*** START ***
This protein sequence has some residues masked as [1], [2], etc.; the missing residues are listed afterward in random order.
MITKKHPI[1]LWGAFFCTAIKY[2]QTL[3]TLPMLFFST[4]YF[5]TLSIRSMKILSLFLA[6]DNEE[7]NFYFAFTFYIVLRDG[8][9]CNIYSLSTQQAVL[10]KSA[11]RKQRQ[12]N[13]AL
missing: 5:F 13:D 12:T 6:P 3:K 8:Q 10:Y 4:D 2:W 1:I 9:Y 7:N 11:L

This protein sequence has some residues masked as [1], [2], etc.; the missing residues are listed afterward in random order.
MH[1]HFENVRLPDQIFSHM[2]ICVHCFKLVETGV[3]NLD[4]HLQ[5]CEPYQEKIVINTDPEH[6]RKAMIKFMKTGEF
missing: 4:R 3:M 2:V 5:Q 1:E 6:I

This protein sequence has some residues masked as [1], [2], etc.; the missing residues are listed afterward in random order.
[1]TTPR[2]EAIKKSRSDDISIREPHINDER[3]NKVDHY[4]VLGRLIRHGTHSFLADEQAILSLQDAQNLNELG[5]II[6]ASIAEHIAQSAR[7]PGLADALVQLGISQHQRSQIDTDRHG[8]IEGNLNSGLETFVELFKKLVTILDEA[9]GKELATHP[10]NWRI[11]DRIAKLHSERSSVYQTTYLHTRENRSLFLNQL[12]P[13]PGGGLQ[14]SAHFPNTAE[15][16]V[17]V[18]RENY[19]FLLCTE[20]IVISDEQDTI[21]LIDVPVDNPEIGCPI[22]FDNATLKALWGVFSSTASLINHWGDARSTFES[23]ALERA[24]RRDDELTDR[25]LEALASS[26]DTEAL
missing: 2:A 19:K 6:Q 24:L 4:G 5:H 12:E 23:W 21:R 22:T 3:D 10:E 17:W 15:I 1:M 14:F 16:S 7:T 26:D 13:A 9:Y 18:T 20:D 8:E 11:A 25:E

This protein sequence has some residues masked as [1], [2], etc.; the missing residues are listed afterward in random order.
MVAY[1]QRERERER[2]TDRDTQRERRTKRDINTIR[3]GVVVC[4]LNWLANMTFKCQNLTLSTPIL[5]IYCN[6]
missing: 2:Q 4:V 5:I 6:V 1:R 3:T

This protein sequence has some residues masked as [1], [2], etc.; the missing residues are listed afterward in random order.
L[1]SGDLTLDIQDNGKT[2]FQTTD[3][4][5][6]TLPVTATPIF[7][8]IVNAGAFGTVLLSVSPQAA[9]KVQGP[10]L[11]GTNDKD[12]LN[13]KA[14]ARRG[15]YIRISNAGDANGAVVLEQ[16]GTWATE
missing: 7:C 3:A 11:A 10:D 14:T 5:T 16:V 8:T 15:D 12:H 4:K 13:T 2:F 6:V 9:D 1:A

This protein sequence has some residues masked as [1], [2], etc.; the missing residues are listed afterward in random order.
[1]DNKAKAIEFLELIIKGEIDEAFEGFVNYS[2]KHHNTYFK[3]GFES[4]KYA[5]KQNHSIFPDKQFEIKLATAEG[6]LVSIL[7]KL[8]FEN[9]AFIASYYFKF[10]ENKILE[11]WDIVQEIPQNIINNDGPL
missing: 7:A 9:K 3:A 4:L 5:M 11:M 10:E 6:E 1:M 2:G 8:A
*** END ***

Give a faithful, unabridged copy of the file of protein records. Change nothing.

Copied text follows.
This protein sequence has some residues masked as [1], [2], etc.; the missing residues are listed afterward in random order.
MITKKHPI[1]LWGAFFCTAIKY[2]QTL[3]TLPMLFFST[4]YF[5]TLSIRSMKILSLFLA[6]DNEE[7]NFYFAFTFYIVLRDG[8][9]CNIYSLSTQQAVL[10]KSA[11]RKQRQ[12]N[13]AL
missing: 5:F 13:D 12:T 6:P 3:K 8:Q 10:Y 4:D 2:W 1:I 9:Y 7:N 11:L

This protein sequence has some residues masked as [1], [2], etc.; the missing residues are listed afterward in random order.
MH[1]HFENVRLPDQIFSHM[2]ICVHCFKLVETGV[3]NLD[4]HLQ[5]CEPYQEKIVINTDPEH[6]RKAMIKFMKTGEF
missing: 4:R 3:M 2:V 5:Q 1:E 6:I

This protein sequence has some residues masked as [1], [2], etc.; the missing residues are listed afterward in random order.
[1]TTPR[2]EAIKKSRSDDISIREPHINDER[3]NKVDHY[4]VLGRLIRHGTHSFLADEQAILSLQDAQNLNELG[5]II[6]ASIAEHIAQSAR[7]PGLADALVQLGISQHQRSQIDTDRHG[8]IEGNLNSGLETFVELFKKLVTILDEA[9]GKELATHP[10]NWRI[11]DRIAKLHSERSSVYQTTYLHTRENRSLFLNQL[12]P[13]PGGGLQ[14]SAHFPNTAE[15][16]V[17]V[18]RENY[19]FLLCTE[20]IVISDEQDTI[21]LIDVPVDNPEIGCPI[22]FDNATLKALWGVFSSTASLINHWGDARSTFES[23]ALERA[24]RRDDELTDR[25]LEALASS[26]DTEAL
missing: 2:A 19:K 6:Q 24:L 4:G 5:H 12:E 23:W 21:R 22:T 3:D 10:E 17:W 15:I 1:M 14:F 16:S 7:T 26:D 13:A 9:Y 18:T 20:D 8:E 11:A 25:E

This protein sequence has some residues masked as [1], [2], etc.; the missing residues are listed afterward in random order.
MVAY[1]QRERERER[2]TDRDTQRERRTKRDINTIR[3]GVVVC[4]LNWLANMTFKCQNLTLSTPIL[5]IYCN[6]
missing: 2:Q 4:V 5:I 6:V 1:R 3:T

This protein sequence has some residues masked as [1], [2], etc.; the missing residues are listed afterward in random order.
L[1]SGDLTLDIQDNGKT[2]FQTTD[3][4][5][6]TLPVTATPIF[7][8]IVNAGAFGTVLLSVSPQAA[9]KVQGP[10]L[11]GTNDKD[12]LN[13]KA[14]ARRG[15]YIRISNAGDANGAVVLEQ[16]GTWATE
missing: 7:C 3:A 11:A 10:D 14:T 5:T 16:V 8:T 15:D 12:H 4:K 13:T 2:F 6:V 9:D 1:A

This protein sequence has some residues masked as [1], [2], etc.; the missing residues are listed afterward in random order.
[1]DNKAKAIEFLELIIKGEIDEAFEGFVNYS[2]KHHNTYFK[3]GFES[4]KYA[5]KQNHSIFPDKQFEIKLATAEG[6]LVSIL[7]KL[8]FEN[9]AFIASYYFKF[10]ENKILE[11]WDIVQEIPQNIINNDGPL
missing: 7:A 9:K 3:A 4:L 5:M 11:M 10:E 6:E 1:M 2:G 8:A